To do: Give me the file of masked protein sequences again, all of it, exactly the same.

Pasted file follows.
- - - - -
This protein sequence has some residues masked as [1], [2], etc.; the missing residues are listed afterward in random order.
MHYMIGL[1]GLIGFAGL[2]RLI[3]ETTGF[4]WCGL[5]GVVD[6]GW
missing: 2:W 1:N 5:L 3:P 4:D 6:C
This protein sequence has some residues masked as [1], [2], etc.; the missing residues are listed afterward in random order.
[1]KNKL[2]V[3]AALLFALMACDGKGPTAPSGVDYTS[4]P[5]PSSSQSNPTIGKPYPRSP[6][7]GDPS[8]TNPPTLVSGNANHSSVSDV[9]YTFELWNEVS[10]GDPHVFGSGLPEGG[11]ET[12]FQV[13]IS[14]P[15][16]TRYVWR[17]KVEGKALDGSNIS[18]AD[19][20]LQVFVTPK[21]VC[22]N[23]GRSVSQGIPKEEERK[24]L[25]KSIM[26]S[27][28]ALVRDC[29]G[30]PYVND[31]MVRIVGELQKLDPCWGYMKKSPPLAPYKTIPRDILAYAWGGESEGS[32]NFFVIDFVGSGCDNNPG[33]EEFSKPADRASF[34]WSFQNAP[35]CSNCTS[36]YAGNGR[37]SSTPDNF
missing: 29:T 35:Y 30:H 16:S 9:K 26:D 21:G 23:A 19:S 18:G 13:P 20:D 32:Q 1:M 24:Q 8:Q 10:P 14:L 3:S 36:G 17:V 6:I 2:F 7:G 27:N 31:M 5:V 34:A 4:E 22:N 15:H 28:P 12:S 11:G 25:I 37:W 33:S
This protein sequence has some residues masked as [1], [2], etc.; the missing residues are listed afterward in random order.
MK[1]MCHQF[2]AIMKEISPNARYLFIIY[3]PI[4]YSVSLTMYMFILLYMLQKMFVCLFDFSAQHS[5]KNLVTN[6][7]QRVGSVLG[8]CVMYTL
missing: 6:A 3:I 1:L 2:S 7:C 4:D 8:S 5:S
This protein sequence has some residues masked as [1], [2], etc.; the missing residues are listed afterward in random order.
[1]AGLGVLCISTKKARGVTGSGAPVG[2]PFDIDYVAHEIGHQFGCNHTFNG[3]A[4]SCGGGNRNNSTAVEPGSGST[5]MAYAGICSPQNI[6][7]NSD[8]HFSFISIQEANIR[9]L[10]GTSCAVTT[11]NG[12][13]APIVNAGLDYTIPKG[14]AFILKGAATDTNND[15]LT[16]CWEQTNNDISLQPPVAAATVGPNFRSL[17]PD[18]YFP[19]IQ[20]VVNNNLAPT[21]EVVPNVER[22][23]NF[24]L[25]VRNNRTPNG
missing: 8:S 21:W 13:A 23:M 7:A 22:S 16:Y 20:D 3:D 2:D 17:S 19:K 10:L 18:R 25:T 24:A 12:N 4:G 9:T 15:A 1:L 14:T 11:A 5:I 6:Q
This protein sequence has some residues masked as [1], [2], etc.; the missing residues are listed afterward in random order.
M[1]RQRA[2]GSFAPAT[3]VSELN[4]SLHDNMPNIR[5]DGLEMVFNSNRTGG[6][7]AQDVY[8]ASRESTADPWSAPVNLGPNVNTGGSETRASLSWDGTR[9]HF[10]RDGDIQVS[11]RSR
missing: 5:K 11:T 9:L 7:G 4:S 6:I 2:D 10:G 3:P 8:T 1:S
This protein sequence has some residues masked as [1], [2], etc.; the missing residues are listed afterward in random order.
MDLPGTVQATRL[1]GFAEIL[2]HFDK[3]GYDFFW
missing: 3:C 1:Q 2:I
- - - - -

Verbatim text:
This protein sequence has some residues masked as [1], [2], etc.; the missing residues are listed afterward in random order.
MHYMIGL[1]GLIGFAGL[2]RLI[3]ETTGF[4]WCGL[5]GVVD[6]GW
missing: 2:W 1:N 5:L 3:P 4:D 6:C
This protein sequence has some residues masked as [1], [2], etc.; the missing residues are listed afterward in random order.
[1]KNKL[2]V[3]AALLFALMACDGKGPTAPSGVDYTS[4]P[5]PSSSQSNPTIGKPYPRSP[6][7]GDPS[8]TNPPTLVSGNANHSSVSDV[9]YTFELWNEVS[10]GDPHVFGSGLPEGG[11]ET[12]FQV[13]IS[14]P[15][16]TRYVWR[17]KVEGKALDGSNIS[18]AD[19][20]LQVFVTPK[21]VC[22]N[23]GRSVSQGIPKEEERK[24]L[25]KSIM[26]S[27][28]ALVRDC[29]G[30]PYVND[31]MVRIVGELQKLDPCWGYMKKSPPLAPYKTIPRDILAYAWGGESEGS[32]NFFVIDFVGSGCDNNPG[33]EEFSKPADRASF[34]WSFQNAP[35]CSNCTS[36]YAGNGR[37]SSTPDNF
missing: 29:T 35:Y 30:H 16:S 9:K 26:D 21:G 23:A 19:S 18:G 13:P 20:D 32:Q 1:M 24:Q 8:Q 10:P 14:L 3:S 36:G 17:V 6:I 2:F 7:G 27:N 31:M 5:V 34:A 4:E 22:N 15:H 28:P 12:S 11:G 25:I 37:W 33:S
This protein sequence has some residues masked as [1], [2], etc.; the missing residues are listed afterward in random order.
MK[1]MCHQF[2]AIMKEISPNARYLFIIY[3]PI[4]YSVSLTMYMFILLYMLQKMFVCLFDFSAQHS[5]KNLVTN[6][7]QRVGSVLG[8]CVMYTL
missing: 6:A 3:I 1:L 2:S 7:C 4:D 8:S 5:S
This protein sequence has some residues masked as [1], [2], etc.; the missing residues are listed afterward in random order.
[1]AGLGVLCISTKKARGVTGSGAPVG[2]PFDIDYVAHEIGHQFGCNHTFNG[3]A[4]SCGGGNRNNSTAVEPGSGST[5]MAYAGICSPQNI[6][7]NSD[8]HFSFISIQEANIR[9]L[10]GTSCAVTT[11]NG[12][13]APIVNAGLDYTIPKG[14]AFILKGAATDTNND[15]LT[16]CWEQTNNDISLQPPVAAATVGPNFRSL[17]PD[18]YFP[19]IQ[20]VVNNNLAPT[21]EVVPNVER[22][23]NF[24]L[25]VRNNRTPNG
missing: 8:S 21:W 13:A 23:M 7:A 22:S 16:Y 20:D 3:D 2:D 17:S 19:K 10:L 18:R 25:T 24:A 12:N 4:G 9:T 15:A 1:L 14:T 11:A 5:I 6:Q
This protein sequence has some residues masked as [1], [2], etc.; the missing residues are listed afterward in random order.
M[1]RQRA[2]GSFAPAT[3]VSELN[4]SLHDNMPNIR[5]DGLEMVFNSNRTGG[6][7]AQDVY[8]ASRESTADPWSAPVNLGPNVNTGGSETRASLSWDGTR[9]HF[10]RDGDIQVS[11]RSR
missing: 5:K 11:T 9:L 7:G 4:S 6:I 2:D 10:G 3:P 8:T 1:S
This protein sequence has some residues masked as [1], [2], etc.; the missing residues are listed afterward in random order.
MDLPGTVQATRL[1]GFAEIL[2]HFDK[3]GYDFFW
missing: 3:C 1:Q 2:I